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Word 2013 Table Tricks and Tips

In Word 2013, text pours into a table on a cell-by-cell basis. You can type a word, sentence, or even a paragraph. All that text stays in the cell, though the cell changes size to accommodate larger quantities of text.

You can format a table’s cell just like any paragraph in Word, even adding margins and tabs. All the standard text and paragraph formats apply to cells in a table just as they do to regular text, but your first duty is to get text into a table’s cell.

  • If you have large quantities of text in a single cell, you probably don’t need a table to present your information.

  • Even though you can format first-line indents for text in a cell, such formatting can be a pain to manipulate.

  • Show the Ruler when you work with formatting a table.

Navigate a table

Text appears in whichever cell the toothpick cursor is blinking. Though you can simply click the mouse in a cell to type text, you can use keyboard shortcuts to move around the table: Press the Tab key to move from cell to cell. To move back, press Shift+Tab.

When you press the Tab key at the last cell in a row, the toothpick cursor moves down to the first cell in the next line. Pressing the Tab key in the table's last, lower-right cell automatically adds another row to the table.

  • To produce a tab character within a cell, press Ctrl+Tab.

  • When you press the Enter key in a cell, you create a new paragraph in a cell, which probably isn’t what you want.

  • The Shift+Enter key combination can be used break up long lines of text in a cell.

Select in a table

You can select the text itself, or you can select a cell, row, or column. Here are some suggestions:

  • Triple-click the mouse in a cell to select all text in that cell.

  • Select a single cell by positioning the mouse in the cell's lower-left corner. The mouse pointer changes to a northeastward-pointing arrow, as shown in the margin. Click to select the cell, which includes the cell’s text but primarily the cell itself.

  • Move the mouse into the left margin and click to select a row of cells.

  • Move the mouse above a column, and click to select that column. When the mouse is in the "sweet spot," the pointer changes to a downward-pointing arrow.

  • Selecting stuff in a table can also be accomplished from the Table group on the Table Tools Layout tab. Use the Select menu to select the entire table, a row, a column, or a single cell.

  • Clicking the table’s “handle” selects the entire table. The handle is visible whenever the mouse points at the table or when the insertion pointer is placed inside the table.

Math in a table

The main difference between Word and Excel is that Word’s math commands aren’t as sophisticated as the ones you find in Excel. Some would consider that a blessing.

Follow these steps:

  1. Create a table that contains values you want to add.

    The values can be in a row or column. The last cell in that row or column must be empty. It’s into this cell that you paste the SUM formula.

  2. Click the mouse in the cell where you want to place the formula.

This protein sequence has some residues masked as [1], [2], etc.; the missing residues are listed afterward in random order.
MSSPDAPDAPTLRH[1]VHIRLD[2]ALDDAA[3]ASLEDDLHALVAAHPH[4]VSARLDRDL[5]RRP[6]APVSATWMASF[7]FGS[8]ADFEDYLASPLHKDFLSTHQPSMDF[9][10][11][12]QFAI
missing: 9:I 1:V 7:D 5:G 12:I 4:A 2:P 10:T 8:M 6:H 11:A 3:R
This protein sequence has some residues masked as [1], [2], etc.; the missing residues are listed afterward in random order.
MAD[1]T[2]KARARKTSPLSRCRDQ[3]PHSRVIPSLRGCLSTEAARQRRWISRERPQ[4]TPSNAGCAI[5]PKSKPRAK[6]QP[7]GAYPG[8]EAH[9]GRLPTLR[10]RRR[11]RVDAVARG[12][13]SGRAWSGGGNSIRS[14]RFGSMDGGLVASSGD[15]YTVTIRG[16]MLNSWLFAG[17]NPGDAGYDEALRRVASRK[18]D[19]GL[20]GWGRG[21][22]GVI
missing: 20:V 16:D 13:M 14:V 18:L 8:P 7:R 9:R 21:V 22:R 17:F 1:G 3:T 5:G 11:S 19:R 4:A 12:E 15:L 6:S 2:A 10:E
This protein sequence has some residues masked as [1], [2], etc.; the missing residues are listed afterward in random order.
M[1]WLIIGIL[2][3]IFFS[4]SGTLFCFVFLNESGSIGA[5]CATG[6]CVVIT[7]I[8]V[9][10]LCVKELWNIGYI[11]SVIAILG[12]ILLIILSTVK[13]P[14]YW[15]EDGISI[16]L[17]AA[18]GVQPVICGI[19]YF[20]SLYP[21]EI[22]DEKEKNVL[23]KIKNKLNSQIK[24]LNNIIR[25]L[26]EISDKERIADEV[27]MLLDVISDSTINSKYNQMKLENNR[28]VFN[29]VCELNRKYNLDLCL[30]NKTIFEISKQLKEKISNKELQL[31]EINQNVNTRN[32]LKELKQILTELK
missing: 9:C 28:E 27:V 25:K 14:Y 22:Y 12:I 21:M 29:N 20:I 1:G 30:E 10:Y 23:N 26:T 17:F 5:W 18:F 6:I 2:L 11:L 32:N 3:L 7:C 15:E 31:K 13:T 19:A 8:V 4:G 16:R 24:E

3. Click the Table Tools Layout tab.

  4. Click the Formula button in the Data group.

    The Formula dialog box appears.

  5. Choose SUM from the Paste Function menu.

  6. Click the OK button.

    The values in the row or column are totaled and the result displayed in the table.

When you change the values in the table, you need to refresh or update the formula. To do so, right-click on the total in the table. From the pop-up menu, choose the command Update Field. If you don’t see the Update Field command, you clicked on the wrong text.

Convert text into a table

If you started working on your document before you discovered the Table command, you probably have fake tables created by using tabbed text. If so, you can easily convert that text into a bona fide table by following these simple steps:

  1. Select the text you want to convert into a table.

    It helps if the text is arranged into columns, with each column separated by a tab character. If not, things get screwy but still workable.

  2. From the Insert tab, choose Table→Convert Text to Table.

    The Convert Text to Table dialog box appears.

  3. Ensure that Tabs is selected in the Convert Text to Table dialog box.

    Confirm that your text-to-table transition is set up properly by consulting the Number of Columns item in the Convert Text to Table dialog box. If the number of columns seems correct, the conversion most likely is a good one. When the number of columns is off, you have a rogue tab somewhere in your text.

  4. Click OK.

You probably need to make adjustments, reset column widths, and so on and so forth. These tasks may be a pain, but they're better than retyping all that text.

Turn a table into plain text

To boost your text from the confines of a table’s cruel and cold cells, obey these steps:

  1. Click the mouse inside the table you want to convert.

    Don’t select anything — just click the mouse.

  2. Click the Table Tools Layout tab.

  3. From the Table group, choose Select→Select Table.

  4. From the Data group, choose Convert to Text.

    The Convert to Text dialog box appears.

  5. Click OK.

As with converting text to a table, some cleanup is involved. Mostly, it’s resetting the tabs — nothing complex or bothersome.

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